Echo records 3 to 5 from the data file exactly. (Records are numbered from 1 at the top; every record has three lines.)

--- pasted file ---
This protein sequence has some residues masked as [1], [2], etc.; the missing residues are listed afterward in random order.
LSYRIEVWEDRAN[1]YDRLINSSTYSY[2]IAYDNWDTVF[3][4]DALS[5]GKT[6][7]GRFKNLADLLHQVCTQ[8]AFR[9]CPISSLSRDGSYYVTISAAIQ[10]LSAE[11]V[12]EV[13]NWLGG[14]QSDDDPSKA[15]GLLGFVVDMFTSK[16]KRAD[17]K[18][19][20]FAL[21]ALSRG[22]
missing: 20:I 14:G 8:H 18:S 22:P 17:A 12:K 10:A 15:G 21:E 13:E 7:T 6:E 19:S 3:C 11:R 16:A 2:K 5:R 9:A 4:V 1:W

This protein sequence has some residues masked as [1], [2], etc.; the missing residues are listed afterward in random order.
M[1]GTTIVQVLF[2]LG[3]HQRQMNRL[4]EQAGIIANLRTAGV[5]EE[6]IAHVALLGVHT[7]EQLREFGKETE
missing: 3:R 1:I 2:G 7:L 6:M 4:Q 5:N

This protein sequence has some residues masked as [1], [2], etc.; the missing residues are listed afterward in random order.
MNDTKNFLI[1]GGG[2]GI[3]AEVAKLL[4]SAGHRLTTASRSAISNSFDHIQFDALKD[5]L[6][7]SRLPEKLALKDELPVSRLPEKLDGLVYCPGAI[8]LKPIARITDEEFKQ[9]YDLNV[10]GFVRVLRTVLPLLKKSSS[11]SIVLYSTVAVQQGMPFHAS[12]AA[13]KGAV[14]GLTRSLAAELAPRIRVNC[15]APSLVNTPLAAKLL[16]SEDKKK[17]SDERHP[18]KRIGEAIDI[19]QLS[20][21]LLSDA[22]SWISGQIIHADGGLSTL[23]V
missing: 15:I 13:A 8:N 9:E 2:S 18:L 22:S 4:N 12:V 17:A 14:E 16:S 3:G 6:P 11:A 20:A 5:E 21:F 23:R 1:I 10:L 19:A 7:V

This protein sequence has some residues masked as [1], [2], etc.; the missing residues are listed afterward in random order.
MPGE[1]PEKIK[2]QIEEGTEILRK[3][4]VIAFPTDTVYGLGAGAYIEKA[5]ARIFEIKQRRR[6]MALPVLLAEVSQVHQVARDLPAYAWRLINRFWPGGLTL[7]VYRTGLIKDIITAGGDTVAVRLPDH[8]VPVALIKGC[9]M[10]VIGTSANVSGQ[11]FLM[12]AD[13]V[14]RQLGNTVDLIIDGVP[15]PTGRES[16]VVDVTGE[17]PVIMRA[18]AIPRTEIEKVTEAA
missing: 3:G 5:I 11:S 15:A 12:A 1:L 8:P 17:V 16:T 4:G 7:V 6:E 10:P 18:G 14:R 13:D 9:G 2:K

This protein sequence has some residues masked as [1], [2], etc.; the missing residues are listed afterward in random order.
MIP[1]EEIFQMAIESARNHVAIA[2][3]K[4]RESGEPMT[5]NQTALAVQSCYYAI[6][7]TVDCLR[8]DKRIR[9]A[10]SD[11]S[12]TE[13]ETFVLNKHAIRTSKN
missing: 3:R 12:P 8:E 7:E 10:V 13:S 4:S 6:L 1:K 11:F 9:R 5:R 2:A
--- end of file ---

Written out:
This protein sequence has some residues masked as [1], [2], etc.; the missing residues are listed afterward in random order.
MNDTKNFLI[1]GGG[2]GI[3]AEVAKLL[4]SAGHRLTTASRSAISNSFDHIQFDALKD[5]L[6][7]SRLPEKLALKDELPVSRLPEKLDGLVYCPGAI[8]LKPIARITDEEFKQ[9]YDLNV[10]GFVRVLRTVLPLLKKSSS[11]SIVLYSTVAVQQGMPFHAS[12]AA[13]KGAV[14]GLTRSLAAELAPRIRVNC[15]APSLVNTPLAAKLL[16]SEDKKK[17]SDERHP[18]KRIGEAIDI[19]QLS[20][21]LLSDA[22]SWISGQIIHADGGLSTL[23]V
missing: 15:I 13:A 8:N 9:E 2:S 18:L 22:S 4:N 12:V 17:A 14:E 16:S 3:G 6:P 11:A 20:A 5:E 21:F 23:R 1:I 10:L 19:A 7:V

This protein sequence has some residues masked as [1], [2], etc.; the missing residues are listed afterward in random order.
MPGE[1]PEKIK[2]QIEEGTEILRK[3][4]VIAFPTDTVYGLGAGAYIEKA[5]ARIFEIKQRRR[6]MALPVLLAEVSQVHQVARDLPAYAWRLINRFWPGGLTL[7]VYRTGLIKDIITAGGDTVAVRLPDH[8]VPVALIKGC[9]M[10]VIGTSANVSGQ[11]FLM[12]AD[13]V[14]RQLGNTVDLIIDGVP[15]PTGRES[16]VVDVTGE[17]PVIMRA[18]AIPRTEIEKVTEAA
missing: 3:G 5:I 11:S 15:A 12:A 1:L 8:P 17:V 16:T 4:G 7:V 6:E 10:P 18:G 14:R 13:D 9:G 2:K

This protein sequence has some residues masked as [1], [2], etc.; the missing residues are listed afterward in random order.
MIP[1]EEIFQMAIESARNHVAIA[2][3]K[4]RESGEPMT[5]NQTALAVQSCYYAI[6][7]TVDCLR[8]DKRIR[9]A[10]SD[11]S[12]TE[13]ETFVLNKHAIRTSKN
missing: 3:R 12:P 8:E 7:E 10:V 13:S 4:S 6:L 1:K 11:F 9:R 5:R 2:A